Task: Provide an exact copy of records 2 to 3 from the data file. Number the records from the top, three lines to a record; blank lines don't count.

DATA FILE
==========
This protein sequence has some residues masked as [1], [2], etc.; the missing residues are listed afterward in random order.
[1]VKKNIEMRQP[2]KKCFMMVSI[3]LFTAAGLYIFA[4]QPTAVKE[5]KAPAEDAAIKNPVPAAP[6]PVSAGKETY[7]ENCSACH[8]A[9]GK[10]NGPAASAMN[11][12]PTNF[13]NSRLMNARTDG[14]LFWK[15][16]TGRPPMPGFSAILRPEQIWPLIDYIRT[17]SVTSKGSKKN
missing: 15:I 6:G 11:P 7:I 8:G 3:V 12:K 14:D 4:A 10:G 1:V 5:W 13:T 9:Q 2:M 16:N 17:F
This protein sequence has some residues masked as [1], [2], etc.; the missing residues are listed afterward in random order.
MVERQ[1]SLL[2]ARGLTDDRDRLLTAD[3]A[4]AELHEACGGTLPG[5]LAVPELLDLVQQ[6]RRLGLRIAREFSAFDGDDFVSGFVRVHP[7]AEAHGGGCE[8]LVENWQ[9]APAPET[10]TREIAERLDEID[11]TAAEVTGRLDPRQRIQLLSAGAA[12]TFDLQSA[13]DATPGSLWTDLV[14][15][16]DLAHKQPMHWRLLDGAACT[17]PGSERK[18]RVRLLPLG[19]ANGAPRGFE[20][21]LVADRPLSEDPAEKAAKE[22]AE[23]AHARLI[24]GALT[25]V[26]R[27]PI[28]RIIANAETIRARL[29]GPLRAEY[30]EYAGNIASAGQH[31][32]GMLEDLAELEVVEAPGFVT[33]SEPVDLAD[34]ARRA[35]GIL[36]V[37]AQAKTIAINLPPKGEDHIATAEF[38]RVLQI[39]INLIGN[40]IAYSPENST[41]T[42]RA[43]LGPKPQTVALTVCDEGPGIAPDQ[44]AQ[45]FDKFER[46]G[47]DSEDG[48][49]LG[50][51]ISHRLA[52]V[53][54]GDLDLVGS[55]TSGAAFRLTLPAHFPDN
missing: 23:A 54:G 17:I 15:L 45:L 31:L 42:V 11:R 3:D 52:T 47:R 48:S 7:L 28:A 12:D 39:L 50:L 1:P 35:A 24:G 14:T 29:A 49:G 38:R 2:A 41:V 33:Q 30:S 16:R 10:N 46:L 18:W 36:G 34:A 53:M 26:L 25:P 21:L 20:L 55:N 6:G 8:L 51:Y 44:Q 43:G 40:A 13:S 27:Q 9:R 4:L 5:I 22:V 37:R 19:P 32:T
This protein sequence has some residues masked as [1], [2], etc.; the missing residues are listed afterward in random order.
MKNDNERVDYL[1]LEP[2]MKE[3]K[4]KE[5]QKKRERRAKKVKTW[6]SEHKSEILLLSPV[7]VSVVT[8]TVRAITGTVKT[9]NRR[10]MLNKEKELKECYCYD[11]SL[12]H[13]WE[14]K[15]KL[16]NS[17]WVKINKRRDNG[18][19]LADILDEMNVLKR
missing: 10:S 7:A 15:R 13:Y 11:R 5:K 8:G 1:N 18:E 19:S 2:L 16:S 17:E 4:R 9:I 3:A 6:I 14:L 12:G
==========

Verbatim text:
This protein sequence has some residues masked as [1], [2], etc.; the missing residues are listed afterward in random order.
MVERQ[1]SLL[2]ARGLTDDRDRLLTAD[3]A[4]AELHEACGGTLPG[5]LAVPELLDLVQQ[6]RRLGLRIAREFSAFDGDDFVSGFVRVHP[7]AEAHGGGCE[8]LVENWQ[9]APAPET[10]TREIAERLDEID[11]TAAEVTGRLDPRQRIQLLSAGAA[12]TFDLQSA[13]DATPGSLWTDLV[14][15][16]DLAHKQPMHWRLLDGAACT[17]PGSERK[18]RVRLLPLG[19]ANGAPRGFE[20][21]LVADRPLSEDPAEKAAKE[22]AE[23]AHARLI[24]GALT[25]V[26]R[27]PI[28]RIIANAETIRARL[29]GPLRAEY[30]EYAGNIASAGQH[31][32]GMLEDLAELEVVEAPGFVT[33]SEPVDLAD[34]ARRA[35]GIL[36]V[37]AQAKTIAINLPPKGEDHIATAEF[38]RVLQI[39]INLIGN[40]IAYSPENST[41]T[42]RA[43]LGPKPQTVALTVCDEGPGIAPDQ[44]AQ[45]FDKFER[46]G[47]DSEDG[48][49]LG[50][51]ISHRLA[52]V[53][54]GDLDLVGS[55]TSGAAFRLTLPAHFPDN
missing: 23:A 54:G 17:I 15:L 45:L 31:L 42:V 11:R 3:D 52:T 47:R 48:S 7:L 28:A 12:D 39:L 50:L 1:P 35:A 24:G 14:T 29:A 49:G 38:R 2:A 41:V 33:Q 30:S 16:R 10:N 46:L 18:W 36:G 34:A 53:M 26:L 25:P 21:L 20:L 55:N 6:G 8:L 51:Y 44:Q 43:G 40:A 13:S 27:Q 9:R 4:L 5:I 22:V 37:R 19:P 32:T
This protein sequence has some residues masked as [1], [2], etc.; the missing residues are listed afterward in random order.
MKNDNERVDYL[1]LEP[2]MKE[3]K[4]KE[5]QKKRERRAKKVKTW[6]SEHKSEILLLSPV[7]VSVVT[8]TVRAITGTVKT[9]NRR[10]MLNKEKELKECYCYD[11]SL[12]H[13]WE[14]K[15]KL[16]NS[17]WVKINKRRDNG[18][19]LADILDEMNVLKR
missing: 10:S 7:A 15:R 13:Y 11:R 5:K 8:G 1:N 18:E 19:S 2:L 16:S 17:E 4:R 9:I 3:A 6:I 14:L 12:G